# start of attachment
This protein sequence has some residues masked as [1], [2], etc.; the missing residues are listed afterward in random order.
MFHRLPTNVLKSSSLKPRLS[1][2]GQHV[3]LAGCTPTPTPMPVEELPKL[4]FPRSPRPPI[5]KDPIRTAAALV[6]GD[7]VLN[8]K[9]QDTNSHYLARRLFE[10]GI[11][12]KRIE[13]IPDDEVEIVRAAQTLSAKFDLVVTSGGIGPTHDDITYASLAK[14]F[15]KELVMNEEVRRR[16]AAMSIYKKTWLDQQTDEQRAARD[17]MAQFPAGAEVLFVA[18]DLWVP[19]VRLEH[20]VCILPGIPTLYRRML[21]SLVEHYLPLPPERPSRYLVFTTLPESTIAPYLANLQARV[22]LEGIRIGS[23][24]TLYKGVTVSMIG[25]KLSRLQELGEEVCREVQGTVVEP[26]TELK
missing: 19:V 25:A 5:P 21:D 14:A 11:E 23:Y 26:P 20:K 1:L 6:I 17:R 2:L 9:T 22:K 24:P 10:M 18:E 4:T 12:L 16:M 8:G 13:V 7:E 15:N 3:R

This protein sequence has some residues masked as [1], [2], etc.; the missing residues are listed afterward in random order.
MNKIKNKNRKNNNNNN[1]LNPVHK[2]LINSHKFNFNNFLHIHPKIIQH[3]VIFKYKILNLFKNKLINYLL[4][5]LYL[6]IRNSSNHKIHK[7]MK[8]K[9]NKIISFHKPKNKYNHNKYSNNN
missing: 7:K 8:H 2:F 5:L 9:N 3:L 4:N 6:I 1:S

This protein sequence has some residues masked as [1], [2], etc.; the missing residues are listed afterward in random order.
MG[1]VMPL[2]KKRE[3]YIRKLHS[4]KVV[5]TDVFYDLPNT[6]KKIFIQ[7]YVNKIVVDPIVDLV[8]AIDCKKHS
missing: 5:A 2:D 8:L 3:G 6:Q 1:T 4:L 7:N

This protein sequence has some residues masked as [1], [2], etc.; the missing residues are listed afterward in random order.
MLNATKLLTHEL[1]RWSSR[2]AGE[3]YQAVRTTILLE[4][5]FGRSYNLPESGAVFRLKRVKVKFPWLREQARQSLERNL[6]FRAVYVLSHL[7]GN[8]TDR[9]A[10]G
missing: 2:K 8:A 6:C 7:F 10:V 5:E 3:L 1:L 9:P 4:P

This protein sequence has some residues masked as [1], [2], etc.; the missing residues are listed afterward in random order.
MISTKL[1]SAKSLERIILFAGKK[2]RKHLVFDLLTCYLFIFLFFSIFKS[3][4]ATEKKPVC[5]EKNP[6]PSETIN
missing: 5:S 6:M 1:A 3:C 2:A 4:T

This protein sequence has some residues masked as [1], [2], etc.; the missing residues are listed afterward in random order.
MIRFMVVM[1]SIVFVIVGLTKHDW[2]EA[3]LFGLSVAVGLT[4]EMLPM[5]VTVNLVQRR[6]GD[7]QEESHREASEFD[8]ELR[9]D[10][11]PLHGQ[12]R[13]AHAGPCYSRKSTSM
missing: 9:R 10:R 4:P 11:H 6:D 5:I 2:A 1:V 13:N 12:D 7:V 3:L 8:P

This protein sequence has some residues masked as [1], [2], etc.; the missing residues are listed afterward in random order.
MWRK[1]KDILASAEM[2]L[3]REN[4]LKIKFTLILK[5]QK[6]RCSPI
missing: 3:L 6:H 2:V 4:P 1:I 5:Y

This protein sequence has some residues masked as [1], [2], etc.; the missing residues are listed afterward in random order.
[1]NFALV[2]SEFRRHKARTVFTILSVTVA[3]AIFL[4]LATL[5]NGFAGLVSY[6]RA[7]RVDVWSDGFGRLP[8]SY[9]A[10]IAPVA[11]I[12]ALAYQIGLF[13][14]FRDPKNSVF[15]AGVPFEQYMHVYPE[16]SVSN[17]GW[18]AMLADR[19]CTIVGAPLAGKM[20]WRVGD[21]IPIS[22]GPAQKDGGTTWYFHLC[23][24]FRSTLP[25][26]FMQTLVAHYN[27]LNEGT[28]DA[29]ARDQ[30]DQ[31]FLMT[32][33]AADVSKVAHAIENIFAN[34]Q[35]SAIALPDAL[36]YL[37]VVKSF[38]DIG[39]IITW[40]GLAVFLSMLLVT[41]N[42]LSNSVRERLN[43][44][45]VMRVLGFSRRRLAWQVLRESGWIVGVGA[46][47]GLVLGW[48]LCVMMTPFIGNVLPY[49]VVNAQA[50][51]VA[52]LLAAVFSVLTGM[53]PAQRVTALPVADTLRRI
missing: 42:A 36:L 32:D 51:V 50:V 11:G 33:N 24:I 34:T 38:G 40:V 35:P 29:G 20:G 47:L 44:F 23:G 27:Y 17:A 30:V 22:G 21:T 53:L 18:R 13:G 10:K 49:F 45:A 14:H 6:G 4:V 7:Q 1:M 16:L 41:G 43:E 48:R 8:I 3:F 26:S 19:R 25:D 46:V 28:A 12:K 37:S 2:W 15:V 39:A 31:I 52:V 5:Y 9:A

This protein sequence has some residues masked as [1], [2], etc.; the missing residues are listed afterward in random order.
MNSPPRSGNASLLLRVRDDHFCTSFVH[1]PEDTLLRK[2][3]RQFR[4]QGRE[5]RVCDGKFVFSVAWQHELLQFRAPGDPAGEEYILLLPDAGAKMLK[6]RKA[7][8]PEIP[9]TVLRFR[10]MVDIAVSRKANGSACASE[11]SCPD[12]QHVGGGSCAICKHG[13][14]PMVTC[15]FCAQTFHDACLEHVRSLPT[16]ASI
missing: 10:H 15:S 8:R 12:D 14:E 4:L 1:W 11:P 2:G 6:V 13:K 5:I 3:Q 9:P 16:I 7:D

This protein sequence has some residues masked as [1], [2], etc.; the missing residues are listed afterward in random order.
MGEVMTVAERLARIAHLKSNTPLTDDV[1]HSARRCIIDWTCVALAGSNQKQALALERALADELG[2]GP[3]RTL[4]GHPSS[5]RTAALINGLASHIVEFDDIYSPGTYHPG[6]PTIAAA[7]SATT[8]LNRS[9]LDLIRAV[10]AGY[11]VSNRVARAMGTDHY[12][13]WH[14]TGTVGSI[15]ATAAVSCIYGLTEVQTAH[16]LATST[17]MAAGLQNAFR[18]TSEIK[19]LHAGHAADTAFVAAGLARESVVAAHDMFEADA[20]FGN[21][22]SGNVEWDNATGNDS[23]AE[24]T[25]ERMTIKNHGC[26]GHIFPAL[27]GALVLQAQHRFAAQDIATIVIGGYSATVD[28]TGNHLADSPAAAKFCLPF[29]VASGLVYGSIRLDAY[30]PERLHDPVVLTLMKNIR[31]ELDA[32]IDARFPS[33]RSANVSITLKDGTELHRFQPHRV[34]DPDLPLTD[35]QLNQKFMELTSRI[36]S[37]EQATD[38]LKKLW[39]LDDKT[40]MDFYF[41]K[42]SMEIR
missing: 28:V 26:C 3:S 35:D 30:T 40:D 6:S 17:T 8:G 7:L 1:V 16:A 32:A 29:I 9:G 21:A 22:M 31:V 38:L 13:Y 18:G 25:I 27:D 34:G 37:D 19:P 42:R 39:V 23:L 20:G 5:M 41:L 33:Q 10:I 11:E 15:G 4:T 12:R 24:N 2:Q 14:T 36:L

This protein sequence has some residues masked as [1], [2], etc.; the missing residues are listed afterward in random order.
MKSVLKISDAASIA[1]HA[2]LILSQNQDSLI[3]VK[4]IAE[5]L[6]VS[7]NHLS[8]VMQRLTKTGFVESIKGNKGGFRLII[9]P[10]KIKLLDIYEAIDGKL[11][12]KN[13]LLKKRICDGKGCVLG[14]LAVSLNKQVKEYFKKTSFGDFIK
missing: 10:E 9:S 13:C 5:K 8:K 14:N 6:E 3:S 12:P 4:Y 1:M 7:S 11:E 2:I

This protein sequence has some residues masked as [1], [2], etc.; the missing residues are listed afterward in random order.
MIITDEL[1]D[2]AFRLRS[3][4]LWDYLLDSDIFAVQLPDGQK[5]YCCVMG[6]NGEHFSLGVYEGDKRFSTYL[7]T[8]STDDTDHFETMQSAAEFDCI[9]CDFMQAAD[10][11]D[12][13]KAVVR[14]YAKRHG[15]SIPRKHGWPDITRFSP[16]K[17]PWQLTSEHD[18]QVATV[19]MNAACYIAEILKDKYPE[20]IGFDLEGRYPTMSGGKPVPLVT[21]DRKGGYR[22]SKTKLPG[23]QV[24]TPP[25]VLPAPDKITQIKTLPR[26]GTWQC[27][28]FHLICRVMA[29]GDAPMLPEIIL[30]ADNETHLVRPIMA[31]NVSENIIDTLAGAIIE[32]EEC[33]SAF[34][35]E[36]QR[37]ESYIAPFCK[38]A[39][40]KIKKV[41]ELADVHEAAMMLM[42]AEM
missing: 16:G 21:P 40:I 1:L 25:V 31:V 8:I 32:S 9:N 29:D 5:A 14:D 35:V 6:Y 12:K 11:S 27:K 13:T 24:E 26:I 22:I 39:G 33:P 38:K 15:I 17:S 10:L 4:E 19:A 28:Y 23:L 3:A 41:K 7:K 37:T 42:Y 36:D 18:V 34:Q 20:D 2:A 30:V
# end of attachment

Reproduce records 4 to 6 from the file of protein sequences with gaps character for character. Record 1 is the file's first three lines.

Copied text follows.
This protein sequence has some residues masked as [1], [2], etc.; the missing residues are listed afterward in random order.
MLNATKLLTHEL[1]RWSSR[2]AGE[3]YQAVRTTILLE[4][5]FGRSYNLPESGAVFRLKRVKVKFPWLREQARQSLERNL[6]FRAVYVLSHL[7]GN[8]TDR[9]A[10]G
missing: 2:K 8:A 6:C 7:F 10:V 5:E 3:L 1:L 9:P 4:P

This protein sequence has some residues masked as [1], [2], etc.; the missing residues are listed afterward in random order.
MISTKL[1]SAKSLERIILFAGKK[2]RKHLVFDLLTCYLFIFLFFSIFKS[3][4]ATEKKPVC[5]EKNP[6]PSETIN
missing: 5:S 6:M 1:A 3:C 2:A 4:T

This protein sequence has some residues masked as [1], [2], etc.; the missing residues are listed afterward in random order.
MIRFMVVM[1]SIVFVIVGLTKHDW[2]EA[3]LFGLSVAVGLT[4]EMLPM[5]VTVNLVQRR[6]GD[7]QEESHREASEFD[8]ELR[9]D[10][11]PLHGQ[12]R[13]AHAGPCYSRKSTSM
missing: 9:R 10:R 4:P 11:H 6:D 5:I 2:A 1:V 13:N 12:D 7:V 3:L 8:P